Arrangements[edit]

This section needs expansion. You can help by adding to it.(January 2011)

The soprano and composer Pauline Viardot was a close friend of Chopin and his lover George Sand, and she made a number of arrangements of his mazurkas as songs, with his full agreement. He gave Viardot expert advice on these arrangements, as well as on her piano playing and her other vocal compositions. Chopin in turn derived from her some firsthand knowledge about Spanish music.[9]

List of mazurkas[edit]

Series
number
KeyComposedPublishedOpus No.BrownKobylańskaChominskiDedicationNotes
G, B♭18261826B. 16KK IIa/2-3S 1/2Revised versions (original versions were published in 1875)
1–4F♯m, C♯m, E, E♭m18301832Op. 6B. 60C. 51–54Countess Pauline Plater
5–9B♭, Am, Fm, A♭, C1830–311832Op. 7B. 61C. 55–59M. Johns de la Nouvelle-OrléansNos. 2 and 4 are revised versions; the original version of No. 4 was published in 1902
10–13B♭, Em, A♭, Am1832–331834Op. 17B. 77C. 60–63Mlle. Lina Freppa
14–17Gm, C, A♭, B♭m1834–351836Op. 24B. 89C. 64–67Comte de Perthuis
18–21Cm, Bm, D♭, C♯m1836–371837Op. 30B. 105C. 65–71Princess Maria Czartoryska de Württemberg
22–25G♯m, D, C, Bm1837–381838Op. 33B. 115C. 72–75Countess Roza MostowskaNo. 3 from Four Mazurkas; in ABRSM Piano Exam Pieces Grade 6 (2015 & 2016 syllabus)
26C♯m1838 (28 November)1840Op. 41/1B. 122C. 77
27–29Em, B, A♭1839 (July)1840Op. 41/2–4B. 126C. 76, 78–79Étienne Witwicki
50Am1840 (summer)1841B. 134KK IIb/4S 2/4Notre temps; in "Six Morceaux de salon"
51Am18401841B. 140KK IIb/5S 2/5Émile GaillardIn "Album de pianistes polonais"
30–32G, A♭, C♯m1841–421842Op. 50B. 145C. 80–82Leon Szmitkowski
33–35B, C, Cm18431844Op. 56B. 153C. 83–85Catherine Maberly
36–38Am, A♭, F♯m1845 (June–July)1846Op. 59B. 157C. 86–88
39–41B, Fm, C♯m1846 (early autumn)1847Op. 63B. 162C. 89–91Countess Laura Czosnowska
42, 44G, C18351855Op. posth. 67/1, 3B. 93C. 92, 94Anna Mlokosiewicz
45Am18461855Op. posth. 67/4B. 163C. 95
43Gm1849 (summer)1855Op. posth. 67/2B. 167C. 93
47Am18271855Op. posth. 68/2B. 18C. 97
48F18291855Op. posth. 68/3B. 34C. 98Quotes the folk tune "Oj, Magdalino"
46C18291855Op. posth. 68/1B. 38C. 96
49Fm1849 (summer)1855Op. posth. 68/4B. 168C. 99"Chopin's last composition"; first published in an incomplete form 1855
C18331870B. 82KK IVb/3P 2/3
D18291875B. 31KK IVa/7P 1/7Heavily revised 1832 (see B. 71, KK IVb/2; rev. vers. pub. 1880)
D18321880B. 71KK IVb/2P 1/7A heavily revised version of B.31, KK IVa/7
B♭1832 (24 June)1909B. 73KK IVb/1P 2/1Alexandrine Wolowska
D1820 (?)1910 (20 February)B. 4KK Anh. Ia/1A 1/1"Mazurek"; doubtful
A♭1834 (July)1930B. 85KK IVb/4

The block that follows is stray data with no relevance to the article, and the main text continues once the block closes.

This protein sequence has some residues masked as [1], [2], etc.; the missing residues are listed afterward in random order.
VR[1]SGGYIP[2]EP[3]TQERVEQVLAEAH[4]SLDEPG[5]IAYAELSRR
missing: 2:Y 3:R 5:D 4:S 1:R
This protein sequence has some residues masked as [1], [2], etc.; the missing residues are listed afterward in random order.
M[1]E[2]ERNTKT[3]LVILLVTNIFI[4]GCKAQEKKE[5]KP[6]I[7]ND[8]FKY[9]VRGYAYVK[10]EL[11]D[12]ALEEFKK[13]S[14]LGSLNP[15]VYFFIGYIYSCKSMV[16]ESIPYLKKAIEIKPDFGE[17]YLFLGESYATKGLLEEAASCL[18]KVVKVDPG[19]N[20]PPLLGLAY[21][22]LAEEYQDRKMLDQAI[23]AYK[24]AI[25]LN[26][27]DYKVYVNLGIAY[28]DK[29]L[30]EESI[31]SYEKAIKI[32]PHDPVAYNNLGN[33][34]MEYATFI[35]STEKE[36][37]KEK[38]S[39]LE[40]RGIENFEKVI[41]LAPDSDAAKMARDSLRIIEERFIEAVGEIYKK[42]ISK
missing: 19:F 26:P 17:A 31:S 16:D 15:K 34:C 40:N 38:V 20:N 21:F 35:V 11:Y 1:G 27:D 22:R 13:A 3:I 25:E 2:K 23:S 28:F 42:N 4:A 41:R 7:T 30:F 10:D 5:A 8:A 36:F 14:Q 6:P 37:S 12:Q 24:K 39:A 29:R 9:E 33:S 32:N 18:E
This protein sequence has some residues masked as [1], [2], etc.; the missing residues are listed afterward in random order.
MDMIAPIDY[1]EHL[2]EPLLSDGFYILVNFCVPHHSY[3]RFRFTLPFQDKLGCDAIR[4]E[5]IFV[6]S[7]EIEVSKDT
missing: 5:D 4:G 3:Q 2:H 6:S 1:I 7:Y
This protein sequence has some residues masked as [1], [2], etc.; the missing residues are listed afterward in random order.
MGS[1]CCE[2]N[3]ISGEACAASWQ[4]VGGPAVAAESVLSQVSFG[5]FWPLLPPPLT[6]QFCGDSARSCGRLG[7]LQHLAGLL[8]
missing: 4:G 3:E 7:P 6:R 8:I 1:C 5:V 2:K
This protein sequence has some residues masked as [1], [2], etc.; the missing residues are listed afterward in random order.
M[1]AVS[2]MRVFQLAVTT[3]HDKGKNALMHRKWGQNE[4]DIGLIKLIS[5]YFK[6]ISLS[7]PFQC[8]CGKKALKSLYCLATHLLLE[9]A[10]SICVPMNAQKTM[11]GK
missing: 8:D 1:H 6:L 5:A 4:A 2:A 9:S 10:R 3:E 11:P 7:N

?"early"KK Vf"Several mazurkas"; lost
D1826 (?)KK Ve/5Mentioned in literature; MS unknown
G1829 (22 August) ?Setting of a poem by Ignac Maciejowski
 ?1832KK Vc/2Mentioned in a letter from Chopin dated 10 September 1832
 ?1832 (14 September)KK Ve/7Listed in an auction catalogue, Paris, 1906
B♭1835KK Ve/4MS sold in Paris, 20 June 1977
 ?1846 (by December)KK Vc/4Mentioned in a letter from Chopin
A, Dm ?KK VIIb/7-8Allegretto and Mazurka; MS sold Paris 21 November 1974
B♭m ?KK Anh. IbDoubtful
 ? ?KK Ve/8Mentioned in 1878 correspondence between Breitkopf & Hartel and Izabela Barczinska
 ? ?KK Ve/6Mme NicolaiMentioned in a note from Augener to C.A. Spina 21 May 1884

Notes[edit]

Sources[edit]

  • Downes, Stephen (2009). "Mazurka." Grove Music Online. Oxford Music Online. 17 November 2009. [1]
  • Michałowski, Kornel and Samson, Jim (2009). "Chopin, Fryderyk Franciszek." Grove Music Online. Oxford Music Online. 17 November 2009 (esp. section 6, “Formative Influences”) [2].
  • Kallberg, Jeffrey (1988). “The problem of repetition and return in Chopin's mazurkas.” Chopin Styles, ed. Jim Samson. Cambridge, England: Cambridge University Press
  • Kallberg, Jeffrey (1985). "Chopin's Last Style." Journal of the American Musicological Society 38.2: 264–315.
  • Milewski, Barbara (1999). "Chopin's Mazurkas and the Myth of the Folk." 19th-Century Music 23.2: 113–35.
  • Rosen, Charles (1995). The Romantic Generation. Cambridge, Mass.: Harvard University Press
  • Winoker, Roselyn M. (1974) “Chopin and the Mazurka.” Diss. Sarah Lawrence College

Mazurkas by Frédéric Chopin

  • 4 Mazurkas, Op. 6
  • 5 Mazurkas, Op. 7
  • 4 Mazurkas, Op. 17
  • 4 Mazurkas, Op. 24
  • 4 Mazurkas, Op. 30
  • 4 Mazurkas, Op. 33
  • 4 Mazurkas, Op. 41
  • 3 Mazurkas, Op. 50
  • 3 Mazurkas, Op. 56
  • 3 Mazurkas, Op. 59
  • 3 Mazurkas, Op. 63
  • 4 Mazurkas, Op. 67
  • 4 Mazurkas, Op. 68
  • Posthumous mazurkas without opus numbers
  1. ^Michałowski, Kornel and Jim Samson. "Chopin, Fryderyk Franciszek". Grove Music Online, edited by L. Macy (accessed October 31, 2006) (subscription access)
  2. ^Kallberg, Jeffrey. "The Problem of Repeat and Repetition in Chopin's Mazurkas (Cambridge, England: Cambridge University Press, 1988).
  3. ^ abSamson, Jim, ed., The Cambridge Companion to Chopin (New York: Cambridge University Press, 1992.)
  4. ^Samson, Jim. The Music of Chopin (Boston: Routledge and Kegan Paul, 1985).
  5. ^ abRosen, Charles. The Romantic Generation (Cambridge, Mass.: Cambridge University Press, 1988).
  6. ^ abBarbara Milewski, "Chopin's Mazurkas and the Myth of Folk," 19th Century Music 23.2 (1999): 114.
  7. ^Milewski 1999
  8. ^Milewski 1999 117.
  9. ^Rachel Harris, The Music Salon of Pauline ViardotArchived 2007-03-07 at the Wayback Machine.

0 comments

Leave a Reply

Your email address will not be published. Required fields are marked *